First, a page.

Top Nonprofit Industry Questions from LinkedIn, Answered
LinkedIn is an amazing professional learning resource. Like-minded nonprofit professionals join LinkedIn groups for different reasons – maybe they want to keep up with industry trends or maybe they are seeking advice from their peers. Regardless of the reason, LinkedIn groups are a great place to connect, start conversations and learn.
There are at least one hundred nonprofit groups that discuss a range of topics, like marketing, fundraising, management, and donor communication.
If you aren’t very active on LinkedIn or not a member of any nonprofit groups (and you might consider joining!), you may be curious…What are people talking about?
Here are 5 frequently asked questions that you might stumble upon in a nonprofit LinkedIn group.
1. Why don’t relative nonprofits work together?
This question was definitely a conversation starter. Since being posted over a month ago, 76 people have weighed in and shared their opinion. It’s obvious this is something nonprofit professionals are eager to talk about. When you have a moment, skim through the comments and you will find yourself inspired by some of the ideas that have been shared.
Barbara Van Dahlen, Founder and President of Give an Hour, wrote a great piece on the CLASSY Awards – Collaborative Exchange about the importance of funding collaborative projects to fuel social change. I think this paragraph really speaks to Barbara’s point:
“If it were easy to solve the difficulties confronting our military and veteran community, if it were easy to end domestic violence in our nation, if it were easy to prevent homelessness, we would have successfully addressed these issues long ago. No single community-based organization can solve complex challenges such as these, and we cannot and should not expect our government to do so either. Each organization, each agency, each initiative must add its unique contribution to a collective effort that, over time, can create a comprehensive and integrated system that supports the continuum of care and intervention required for the problem identified.”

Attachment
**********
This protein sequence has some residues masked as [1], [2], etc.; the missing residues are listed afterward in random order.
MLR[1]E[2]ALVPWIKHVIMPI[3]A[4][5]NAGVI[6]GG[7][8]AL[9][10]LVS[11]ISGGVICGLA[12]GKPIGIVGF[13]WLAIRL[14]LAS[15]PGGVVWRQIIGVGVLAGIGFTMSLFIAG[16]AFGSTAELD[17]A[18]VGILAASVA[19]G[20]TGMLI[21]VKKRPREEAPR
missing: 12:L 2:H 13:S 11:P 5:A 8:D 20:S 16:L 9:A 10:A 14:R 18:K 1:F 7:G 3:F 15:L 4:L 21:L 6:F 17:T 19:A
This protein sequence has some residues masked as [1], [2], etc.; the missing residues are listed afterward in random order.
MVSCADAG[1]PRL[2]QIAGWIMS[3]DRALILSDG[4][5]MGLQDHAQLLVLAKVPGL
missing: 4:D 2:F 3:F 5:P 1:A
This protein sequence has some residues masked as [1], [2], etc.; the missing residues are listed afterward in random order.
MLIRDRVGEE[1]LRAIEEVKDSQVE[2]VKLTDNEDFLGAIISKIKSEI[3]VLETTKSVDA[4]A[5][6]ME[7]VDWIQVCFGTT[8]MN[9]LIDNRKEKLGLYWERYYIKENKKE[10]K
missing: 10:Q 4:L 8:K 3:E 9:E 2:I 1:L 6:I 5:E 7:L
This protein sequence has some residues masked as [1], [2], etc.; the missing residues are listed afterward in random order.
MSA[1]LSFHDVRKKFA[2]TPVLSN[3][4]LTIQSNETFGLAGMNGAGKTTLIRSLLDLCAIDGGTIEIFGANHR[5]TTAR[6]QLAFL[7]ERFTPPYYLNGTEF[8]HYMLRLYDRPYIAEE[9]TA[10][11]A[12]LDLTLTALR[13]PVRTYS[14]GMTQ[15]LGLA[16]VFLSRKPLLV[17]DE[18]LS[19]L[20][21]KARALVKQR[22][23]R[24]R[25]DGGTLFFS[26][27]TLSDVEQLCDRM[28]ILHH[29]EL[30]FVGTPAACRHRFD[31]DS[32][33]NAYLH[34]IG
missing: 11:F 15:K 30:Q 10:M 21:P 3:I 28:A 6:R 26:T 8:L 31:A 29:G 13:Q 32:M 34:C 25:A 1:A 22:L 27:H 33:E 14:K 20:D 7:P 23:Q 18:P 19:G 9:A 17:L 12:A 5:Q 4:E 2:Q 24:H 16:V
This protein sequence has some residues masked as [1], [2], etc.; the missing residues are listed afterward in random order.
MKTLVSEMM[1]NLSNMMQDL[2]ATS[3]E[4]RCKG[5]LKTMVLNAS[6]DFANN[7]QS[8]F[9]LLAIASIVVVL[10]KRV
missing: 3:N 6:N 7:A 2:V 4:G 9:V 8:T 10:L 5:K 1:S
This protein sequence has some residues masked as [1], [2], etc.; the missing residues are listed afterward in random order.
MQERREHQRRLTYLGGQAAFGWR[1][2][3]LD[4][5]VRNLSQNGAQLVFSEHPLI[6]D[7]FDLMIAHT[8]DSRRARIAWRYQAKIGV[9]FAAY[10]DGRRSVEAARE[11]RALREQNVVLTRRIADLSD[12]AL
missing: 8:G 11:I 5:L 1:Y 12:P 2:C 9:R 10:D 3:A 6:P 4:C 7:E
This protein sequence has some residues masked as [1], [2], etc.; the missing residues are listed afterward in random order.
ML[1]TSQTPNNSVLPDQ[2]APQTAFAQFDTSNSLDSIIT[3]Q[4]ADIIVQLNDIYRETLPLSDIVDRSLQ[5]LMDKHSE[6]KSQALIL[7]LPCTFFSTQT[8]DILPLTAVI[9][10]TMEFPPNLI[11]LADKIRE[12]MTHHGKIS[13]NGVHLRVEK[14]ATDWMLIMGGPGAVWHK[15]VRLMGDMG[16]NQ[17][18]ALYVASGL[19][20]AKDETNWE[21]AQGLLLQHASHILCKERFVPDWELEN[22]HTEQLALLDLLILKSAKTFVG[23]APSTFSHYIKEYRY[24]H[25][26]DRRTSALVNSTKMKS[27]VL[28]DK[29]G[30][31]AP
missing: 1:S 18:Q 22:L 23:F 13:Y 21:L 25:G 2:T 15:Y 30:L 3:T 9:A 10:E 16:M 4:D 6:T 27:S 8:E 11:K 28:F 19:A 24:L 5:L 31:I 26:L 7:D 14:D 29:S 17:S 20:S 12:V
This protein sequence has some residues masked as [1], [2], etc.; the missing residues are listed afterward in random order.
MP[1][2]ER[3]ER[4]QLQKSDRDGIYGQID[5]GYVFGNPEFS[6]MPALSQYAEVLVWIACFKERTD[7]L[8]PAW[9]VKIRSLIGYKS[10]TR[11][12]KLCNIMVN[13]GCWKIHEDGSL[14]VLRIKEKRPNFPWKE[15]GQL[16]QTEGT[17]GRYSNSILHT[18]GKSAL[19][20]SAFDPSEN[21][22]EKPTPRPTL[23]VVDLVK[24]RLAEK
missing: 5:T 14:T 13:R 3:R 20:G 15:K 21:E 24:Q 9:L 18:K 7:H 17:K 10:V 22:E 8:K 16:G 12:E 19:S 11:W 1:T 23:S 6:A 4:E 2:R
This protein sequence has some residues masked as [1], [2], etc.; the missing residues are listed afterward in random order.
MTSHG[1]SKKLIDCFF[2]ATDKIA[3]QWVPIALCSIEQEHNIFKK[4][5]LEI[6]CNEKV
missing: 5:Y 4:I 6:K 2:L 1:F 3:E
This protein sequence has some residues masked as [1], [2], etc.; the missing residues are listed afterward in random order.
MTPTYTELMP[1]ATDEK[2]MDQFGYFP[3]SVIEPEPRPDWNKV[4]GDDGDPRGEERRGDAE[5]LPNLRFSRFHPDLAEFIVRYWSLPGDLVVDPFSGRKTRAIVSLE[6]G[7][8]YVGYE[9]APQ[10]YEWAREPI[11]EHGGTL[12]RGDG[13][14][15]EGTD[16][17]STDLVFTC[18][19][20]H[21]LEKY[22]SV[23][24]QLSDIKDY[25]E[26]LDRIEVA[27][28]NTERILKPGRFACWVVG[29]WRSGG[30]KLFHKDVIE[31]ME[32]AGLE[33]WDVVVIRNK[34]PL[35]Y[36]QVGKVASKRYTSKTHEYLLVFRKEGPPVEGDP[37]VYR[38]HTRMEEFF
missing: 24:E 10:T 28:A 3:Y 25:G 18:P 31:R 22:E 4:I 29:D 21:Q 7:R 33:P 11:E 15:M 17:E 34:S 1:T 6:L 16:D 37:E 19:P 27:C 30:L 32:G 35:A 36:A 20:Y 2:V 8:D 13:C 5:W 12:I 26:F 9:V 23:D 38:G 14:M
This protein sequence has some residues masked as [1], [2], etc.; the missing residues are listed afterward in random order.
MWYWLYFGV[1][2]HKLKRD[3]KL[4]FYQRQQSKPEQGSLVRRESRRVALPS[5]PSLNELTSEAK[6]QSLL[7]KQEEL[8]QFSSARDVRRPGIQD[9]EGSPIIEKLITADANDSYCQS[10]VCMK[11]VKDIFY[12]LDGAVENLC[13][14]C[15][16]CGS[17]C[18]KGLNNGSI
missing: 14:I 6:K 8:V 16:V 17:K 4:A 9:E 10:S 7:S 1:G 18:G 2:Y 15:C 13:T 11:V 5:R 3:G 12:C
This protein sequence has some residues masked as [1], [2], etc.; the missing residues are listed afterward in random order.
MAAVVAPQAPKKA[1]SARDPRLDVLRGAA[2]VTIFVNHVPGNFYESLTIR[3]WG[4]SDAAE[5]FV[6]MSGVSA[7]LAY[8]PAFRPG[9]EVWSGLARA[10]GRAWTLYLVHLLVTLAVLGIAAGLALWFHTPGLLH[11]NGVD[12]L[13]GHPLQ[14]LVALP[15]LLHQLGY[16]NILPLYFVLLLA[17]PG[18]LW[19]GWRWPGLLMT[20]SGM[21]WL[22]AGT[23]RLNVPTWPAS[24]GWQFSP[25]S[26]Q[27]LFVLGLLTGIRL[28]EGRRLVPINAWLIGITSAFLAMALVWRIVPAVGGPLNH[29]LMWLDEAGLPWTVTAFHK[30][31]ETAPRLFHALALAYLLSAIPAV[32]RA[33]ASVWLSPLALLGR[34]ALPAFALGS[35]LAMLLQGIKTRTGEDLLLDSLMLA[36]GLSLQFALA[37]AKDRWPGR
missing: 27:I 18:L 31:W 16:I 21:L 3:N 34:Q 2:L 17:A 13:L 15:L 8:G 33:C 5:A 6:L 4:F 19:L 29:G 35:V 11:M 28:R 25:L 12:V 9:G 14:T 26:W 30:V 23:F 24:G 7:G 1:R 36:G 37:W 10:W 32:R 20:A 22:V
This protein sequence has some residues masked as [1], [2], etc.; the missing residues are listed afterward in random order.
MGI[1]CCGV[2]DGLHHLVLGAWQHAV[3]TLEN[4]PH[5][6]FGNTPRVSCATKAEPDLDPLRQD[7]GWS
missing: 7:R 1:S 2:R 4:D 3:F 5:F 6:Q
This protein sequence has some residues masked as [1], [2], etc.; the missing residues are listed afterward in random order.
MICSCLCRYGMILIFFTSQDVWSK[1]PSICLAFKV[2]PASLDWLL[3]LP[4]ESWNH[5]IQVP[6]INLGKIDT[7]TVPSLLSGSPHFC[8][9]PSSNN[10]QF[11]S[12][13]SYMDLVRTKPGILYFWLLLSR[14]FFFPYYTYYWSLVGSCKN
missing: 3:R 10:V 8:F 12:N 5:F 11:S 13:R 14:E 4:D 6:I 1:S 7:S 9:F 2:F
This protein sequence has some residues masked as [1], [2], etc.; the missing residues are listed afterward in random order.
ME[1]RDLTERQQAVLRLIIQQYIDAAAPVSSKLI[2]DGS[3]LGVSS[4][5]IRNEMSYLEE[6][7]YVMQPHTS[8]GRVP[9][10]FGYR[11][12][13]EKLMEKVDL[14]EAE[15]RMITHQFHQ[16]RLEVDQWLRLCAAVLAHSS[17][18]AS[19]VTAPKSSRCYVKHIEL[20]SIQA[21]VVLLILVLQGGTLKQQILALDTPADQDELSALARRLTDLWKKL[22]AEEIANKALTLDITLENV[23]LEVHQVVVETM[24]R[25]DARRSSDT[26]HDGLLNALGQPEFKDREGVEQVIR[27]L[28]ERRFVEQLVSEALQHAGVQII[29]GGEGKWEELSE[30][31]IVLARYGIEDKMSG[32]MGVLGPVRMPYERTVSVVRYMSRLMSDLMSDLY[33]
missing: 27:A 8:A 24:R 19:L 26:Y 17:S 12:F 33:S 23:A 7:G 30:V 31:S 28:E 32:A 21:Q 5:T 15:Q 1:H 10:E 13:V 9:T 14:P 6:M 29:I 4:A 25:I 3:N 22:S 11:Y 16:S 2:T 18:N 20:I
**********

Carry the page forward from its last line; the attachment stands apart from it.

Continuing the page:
In another instance, Tony Sasso, the creative director of Liberty in North Korea, also made a very powerful statement that speaks to the need for collaboration among nonprofits:
He says, “We want more ‘competition/energy’ because it will be supplemental to the work we are doing towards collective action in this cause category…rather than win the category, help the category win.”
2. Which nonprofits do a great job in telling the story of their brand and why?
This is a great question. Before I answer it though, I thought it would be appropriate to first define the term. Earlier this spring, we wrote an introduction into nonprofit branding and marketing. Brand is the identity of an organization – the who you are. Therefore, it is crucial for nonprofits to know how to effectively tell their story because this is how they can build brand awareness.
Daniel Melbye, a digital communications expert who works with nonprofits, did a guest post for us that explained why storytelling is so important, with some pretty powerful nonprofit examples. The common denominator between all the nonprofits Daniel discussed, is that their brand is at the core of their story. Donors know and remember these nonprofits (and consequently their brand name) because they have learned how to effectively communicate who they are.
I encourage everyone to check out the nonprofits Daniel highlighted as fantastic storytellers.